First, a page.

Nearly every day I see stories in the media of people with disabilities being abused. (For example, the case of Ethan Saylor, the young man with Down Syndrome who was killed by police when he went to the cinema). But I normally don't blog about them because I am not a rights activist - I'm more of solution-based peacenik, albeit a very determined one.
But today is different. This morning, I received a message from a respected colleague, Eva Kittay. Eva is a distinguished professor of moral philosophy at SUNY and she's also the mother of a young woman with cognitive disabilities. Eva's work has strongly influenced my thinking about what makes us equal as humans... ALL of us, including those whose capacity to reason is seriously compromised.
Eva sent me a story about a young man with Down Syndrome in Miami Florida who had been beaten by the police. What made this story so heartbreaking is that young Gilberto Powell (aged 22) is very, very vulnerable. He was walking the short distance home from a friend's house when he was stopped by police. Gilberto became afraid and tried to run home, but he was caught and beaten because police said they felt threatened by a 'bulge under the suspect's shirt'. Gilberto was punched in the face and knocked to the ground. His 'bulge' was torn from his body. The 'bulge' turned out to be a colostomy bag. When Gilberto's distraught mother implored the officer to explain how he didn't know her son had Down Syndrome, the policeman replied, "I'm not a medical doctor".
I was in the kitchen today, telling my husband this story. He looked up and declared, "But everyone should rise up against the police - they should rise up just like they did for Trayvon Martin!" Then I remembered Barak Obama's words in the Martin case, "When Trayvon Martin was first shot, I said that this could have been my son. Another way of saying that is could have been me 35 years ago."
How many fathers in America would look at the image of Gilberto's Powell's bloody, bruised face with the same father's love and recognition of his 'son'? Would the President ever recognise someone with Down Syndrome as 'his son'?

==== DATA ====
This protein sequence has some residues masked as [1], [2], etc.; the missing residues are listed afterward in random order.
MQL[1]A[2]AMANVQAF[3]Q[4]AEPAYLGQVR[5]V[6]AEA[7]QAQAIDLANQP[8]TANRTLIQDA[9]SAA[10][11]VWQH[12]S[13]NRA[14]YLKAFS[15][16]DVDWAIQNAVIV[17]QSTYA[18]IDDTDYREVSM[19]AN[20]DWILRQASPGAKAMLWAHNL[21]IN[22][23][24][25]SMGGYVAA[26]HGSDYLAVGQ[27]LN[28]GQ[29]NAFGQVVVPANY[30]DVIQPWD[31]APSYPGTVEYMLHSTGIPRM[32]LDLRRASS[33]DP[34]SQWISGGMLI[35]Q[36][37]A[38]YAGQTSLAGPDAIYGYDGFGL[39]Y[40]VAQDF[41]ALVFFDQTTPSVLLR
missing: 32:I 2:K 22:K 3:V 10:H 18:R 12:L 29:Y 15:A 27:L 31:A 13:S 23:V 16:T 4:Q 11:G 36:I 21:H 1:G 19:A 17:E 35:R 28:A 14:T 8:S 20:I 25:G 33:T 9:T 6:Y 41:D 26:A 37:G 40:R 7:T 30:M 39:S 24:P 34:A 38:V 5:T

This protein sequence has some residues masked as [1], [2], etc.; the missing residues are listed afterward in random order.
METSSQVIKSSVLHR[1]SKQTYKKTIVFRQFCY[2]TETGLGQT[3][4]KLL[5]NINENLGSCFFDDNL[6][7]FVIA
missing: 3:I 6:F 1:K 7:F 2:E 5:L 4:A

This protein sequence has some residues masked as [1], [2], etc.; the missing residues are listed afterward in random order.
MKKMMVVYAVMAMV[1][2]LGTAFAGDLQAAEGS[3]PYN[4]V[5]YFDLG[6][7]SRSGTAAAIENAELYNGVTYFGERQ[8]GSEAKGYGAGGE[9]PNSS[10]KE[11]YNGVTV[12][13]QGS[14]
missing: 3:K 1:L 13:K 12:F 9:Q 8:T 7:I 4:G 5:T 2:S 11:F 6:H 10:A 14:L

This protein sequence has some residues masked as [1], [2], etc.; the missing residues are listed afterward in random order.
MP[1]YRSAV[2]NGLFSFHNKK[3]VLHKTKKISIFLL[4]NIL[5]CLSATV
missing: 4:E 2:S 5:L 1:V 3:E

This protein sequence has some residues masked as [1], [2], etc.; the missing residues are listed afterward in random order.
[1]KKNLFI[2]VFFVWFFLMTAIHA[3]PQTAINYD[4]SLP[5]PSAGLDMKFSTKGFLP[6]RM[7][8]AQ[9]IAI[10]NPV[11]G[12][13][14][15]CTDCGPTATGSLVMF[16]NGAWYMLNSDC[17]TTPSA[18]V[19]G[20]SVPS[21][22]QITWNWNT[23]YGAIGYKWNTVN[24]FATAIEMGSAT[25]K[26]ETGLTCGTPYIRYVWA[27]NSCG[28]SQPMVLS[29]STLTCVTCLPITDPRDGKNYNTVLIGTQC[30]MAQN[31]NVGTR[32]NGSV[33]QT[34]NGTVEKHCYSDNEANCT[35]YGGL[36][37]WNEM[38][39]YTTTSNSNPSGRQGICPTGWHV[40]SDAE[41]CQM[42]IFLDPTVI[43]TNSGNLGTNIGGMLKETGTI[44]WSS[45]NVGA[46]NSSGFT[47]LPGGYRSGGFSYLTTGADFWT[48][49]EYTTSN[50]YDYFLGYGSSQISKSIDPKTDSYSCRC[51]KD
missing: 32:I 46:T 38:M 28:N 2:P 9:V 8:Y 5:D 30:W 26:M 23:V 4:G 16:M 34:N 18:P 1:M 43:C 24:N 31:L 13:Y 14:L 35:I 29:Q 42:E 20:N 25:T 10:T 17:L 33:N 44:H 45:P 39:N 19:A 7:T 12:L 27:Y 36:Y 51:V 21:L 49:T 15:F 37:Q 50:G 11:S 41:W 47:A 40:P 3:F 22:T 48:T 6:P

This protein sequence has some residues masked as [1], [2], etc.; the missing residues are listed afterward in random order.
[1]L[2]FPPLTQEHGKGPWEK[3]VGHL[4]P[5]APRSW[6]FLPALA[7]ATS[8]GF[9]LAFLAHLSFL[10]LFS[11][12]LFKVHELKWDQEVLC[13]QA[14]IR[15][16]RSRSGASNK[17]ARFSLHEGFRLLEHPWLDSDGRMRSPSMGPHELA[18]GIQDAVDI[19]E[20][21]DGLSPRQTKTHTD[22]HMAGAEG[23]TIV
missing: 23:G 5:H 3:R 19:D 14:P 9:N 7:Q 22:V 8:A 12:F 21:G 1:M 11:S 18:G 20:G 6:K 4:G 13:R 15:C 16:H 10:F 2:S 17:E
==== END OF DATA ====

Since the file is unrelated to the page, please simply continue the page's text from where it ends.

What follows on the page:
Eva Kittay's central thesis about the human worth of people with cognitive disabilities is the idea that "we are all some mother's child. Relationships of caring form the conduits of worth. We should also observe that the capacity to give care and to acknowledge the bonds forged through care to one are not merely a precondition for a ‘proper’ morality – characterised as practical moral reasoning. Giving and acknowledging care invoke a moral reasoning. Giving and acknowledging care invoke a moral power through which we respond to the intrinsic value of each individual. It is the fountainhead of that worth.”
Kittay explains to us why tears dampen our cheeks when we read how an innocent young man is beaten by police - it is not just for him that we we weep, it is for his mother. We instantly recognise the familial bond of love in this family and when a terrible injustice is done, we feel what they feel. “This is the dignity grounded in our common connection to others in our need for care, in our dependency and vulnerability and in the worth actualised when other beings with intrinsic worth devote themselves to our wellbeing…..each one of us, equally, is worthy of dignity, for we are all some mother’s child.”
So, these stories of painful injustice are not just about THEM. They are about US. Gilberto Saylor could have been my son. And Mr. President, he could have been your son, too.